SO I’M GUESSING YOU HAVE ALSO EXPERIENCED THE PROCESS OF REJECTION IN THAT INDUSTRY. HOW DO YOU DEAL WITH THAT?
Of course I did! We go out on so many auditions, and 90% of them are a “no”. It is really hard at the beginning because you think it is because of you, that you work is not good enough, when in fact there are so many factors out of your own control. After that first job, I think I had a whole year of waitressing since I only got rejections. To add to the stress of rejection, at that time I also had some visa problems, up to the point I actually started to tell myself I had to figure out a plan B for my life, like maybe even going to work at my parent’s restaurant. It really takes a little while to understand and accept the game without feeling harmed.
WHAT ARE THE EXTENDS YOU CAN GET TO, TO NAIL A ROLE?
Getting a role is so subjective. There are so many factors that get in the way of the decision that I always think : “the no I already have, let’s try to focus on the yes”. I am a nerd, I study everything, I get references, I try to learn as much as I can about the author, if it’s on TV already I will watch every single episode. By the time I walk into the audition room I want them to think “okay, this is the girl”. I just finished a job in Argentina and the director told me something that I think aligns with all of what happened in my career and the fact that things happen for a reason. He said: “when I start writing a script and I type the character’s name and press enter, it travels to the actor destined to play the part. From this moment, the part is already theirs. It doesn’t belong to me anymore. My job is to find that person.”
A FEW MONTHS AGO, YOU POSTED A TOPLESS PHOTO OF YOU ON INSTAGRAM TO CELEBRATE THE INTERNATIONAL WOMEN’S DAY AND YOU ADDED A POEM IN WHICH YOU TALKED ABOUT REVOLUTION. DO YOU THINK YOU HAVE TO SHOCK TO BE HEARD ?
Nowadays, you kind of have to. I had already posted a picture from that photoshoot before and it had already made a “scandal”. My objective wasn’t to shock, it was just perfectly expressing what I had to say that day: I had broken up with my boyfriend and was in the period of re-discovering myself as a woman and re-discovering that I have this freedom that I thought I didn’t. Revolutions have started in me and in everyone, it is a movement that is happening: women are coming together and fighting. Obviously we have been fighting for centuries but we have that revival now and we are standing up for ourselves and our sisters again. More specifically in Brazil, where we do have this retrograde sexist system, I feel you do have to shock a little to be heard.
IN THE DEBUT WEEK OF THE NOVELA “GERAÇÃO BRASIL” IN WHICH YOU PARTICIPATED, VIEWERS CLAIMED TO HAVE SEEN ALLEGED SUB-MESSAGES OF POLITICAL CONNOTATION IN THE LOGO, THE STYLIZED NAME G3R4Ç4O BR4S1L, REPRODUCING NUMBERS OF POLITICAL PARTIES. MANY ACCUSED GLOBO OF MAKING "ELECTORAL MANIPULATION”. WHEN YOU KNOW NOVELAS ARE SUCH A BIG INFLUENCE ON THE POPULAR CULTURE, ARE YOU AWARE OF THE POWER AND RESPONSIBILITIES YOU HAVE, AS AN ACTOR ?
I didn’t really feel that while doing Geração Brasil as my character was smaller whereas in Malhação, it was different, especially since I had such a younger audience. The story of my character was heavy, it talked about a woman being kicked out of her house because she was raped and got pregnant, it talked about drug use, it talked about death. Our focus was more about how do we tell these stories in a responsible way. And there is also my own person: what kind of example do I want to give to these 13/14/15 years old girls that are following me on Instagram? It was definitively a moment where I was very careful with everything that I posted or said. It is my responsibility. To me playing these characters was also very eye-opening: I had to face a lot of twitter rants like (young) people commenting that my character deserved to be kicked out of her home… It was complicated to make them understand that no matter how bad someone is, no one deserves to be raped.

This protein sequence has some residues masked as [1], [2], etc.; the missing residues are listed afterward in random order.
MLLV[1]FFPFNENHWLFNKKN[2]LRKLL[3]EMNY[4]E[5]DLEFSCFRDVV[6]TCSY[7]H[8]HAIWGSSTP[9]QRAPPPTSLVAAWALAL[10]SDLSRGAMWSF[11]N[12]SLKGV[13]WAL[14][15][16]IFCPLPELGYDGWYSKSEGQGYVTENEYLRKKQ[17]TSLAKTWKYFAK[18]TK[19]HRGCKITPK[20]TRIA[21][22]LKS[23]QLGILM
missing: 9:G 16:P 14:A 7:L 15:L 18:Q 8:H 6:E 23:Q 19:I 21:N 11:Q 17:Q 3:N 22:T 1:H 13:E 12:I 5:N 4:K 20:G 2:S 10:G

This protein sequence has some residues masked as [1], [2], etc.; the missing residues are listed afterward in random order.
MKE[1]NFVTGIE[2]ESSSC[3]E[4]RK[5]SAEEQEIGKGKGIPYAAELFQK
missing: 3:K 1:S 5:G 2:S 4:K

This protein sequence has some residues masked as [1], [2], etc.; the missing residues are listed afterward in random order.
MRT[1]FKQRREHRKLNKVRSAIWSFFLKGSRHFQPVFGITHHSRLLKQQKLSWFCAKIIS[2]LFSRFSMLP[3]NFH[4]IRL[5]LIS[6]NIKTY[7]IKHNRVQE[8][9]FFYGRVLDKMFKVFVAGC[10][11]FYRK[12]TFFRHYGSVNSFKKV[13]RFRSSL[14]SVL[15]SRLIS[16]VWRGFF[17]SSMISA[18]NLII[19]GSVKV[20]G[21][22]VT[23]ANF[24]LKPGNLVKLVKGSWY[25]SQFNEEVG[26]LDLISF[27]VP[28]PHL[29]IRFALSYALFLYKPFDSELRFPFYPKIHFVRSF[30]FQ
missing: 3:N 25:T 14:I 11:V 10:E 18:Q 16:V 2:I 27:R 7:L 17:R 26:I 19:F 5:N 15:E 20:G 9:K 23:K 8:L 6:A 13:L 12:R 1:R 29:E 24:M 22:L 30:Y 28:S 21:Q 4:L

DID YOU RESPOND?
Of course! In a polite way, trying to make my point and people did change their mind!
AS A PUBLIC PERSON YOUR JOB GOES BEYOND PROMOTING YOUR ART, YOU HAVE A DUTY TO CONTINUE THE DEBATE IN REAL LIFE.
Sometimes I am afraid to respond, like how will my words be interpreted? Will they make the difference between me defending a character and me defending a cause? Here for example it was about supporting women against abusive relationships. It is a sensitive subject here and it is polarizing. Look at the discussion that started around Marielle Franco’s death: some people saying that she could have seen it coming… It is absolutely baffling to see that a country reacts that way but I think it is because we are not educated enough. It is the result of years and years of conservative ideology and people tend to mix human rights and punishing someone who did wrong. It is really sensitive and you need to find a way to give your opinion that is going to reach them so that maybe they’ll change their mind, or at least they are going to think about it.
WHAT WAS THE MOST VALUABLE LESSON YOU LEARNED FROM THAT POSITION YOU SOMETIMES HAD TO TAKE?
First: never take it personally. It is very easy to forget not to. When you are a public person, people feel in their right to talk to you in a certain way and most of the time it is attacking. Second: always try to put yourself in their shoes to find the best way to voice your opinion in a way that will be understood.
THE QUESTION OF VULNERABILITY IS ALSO SOMETHING THAT YOU MUST BE FACING IN YOUR WORK, LIKE FOR EXAMPLE WHEN YOU DON’T FEEL OKAY TO DO A SCENE IN A CERTAIN WAY AND ARE AFRAID TO VOICE YOUR OPINION. I DISCUSSED THIS WITH MARIANA XIMENES WHO TOLD ME THAT EXPERIENCE AND BEING SURROUNDED BY STRONG WOMEN HELPED HER GAIN THE CONFIDENCE TO OVERCOME THESE SITUATIONS. WHAT IS YOUR WAY OF COPING?
I think I am very lucky because I started working in a moment where these stories of women being abused in their workplace were coming out. I never had a situation where I didn’t feel okay with what I was asked to do, but if I did have, I would have the strength to speak up. Again, because of the moment we are living in; I don’t know about that had I been working 20 or 30 years ago. I actually just had my first nude scene last year and I was terrified but the director made it super confortable for me and we had a woman co-directing which I felt helped me a lot.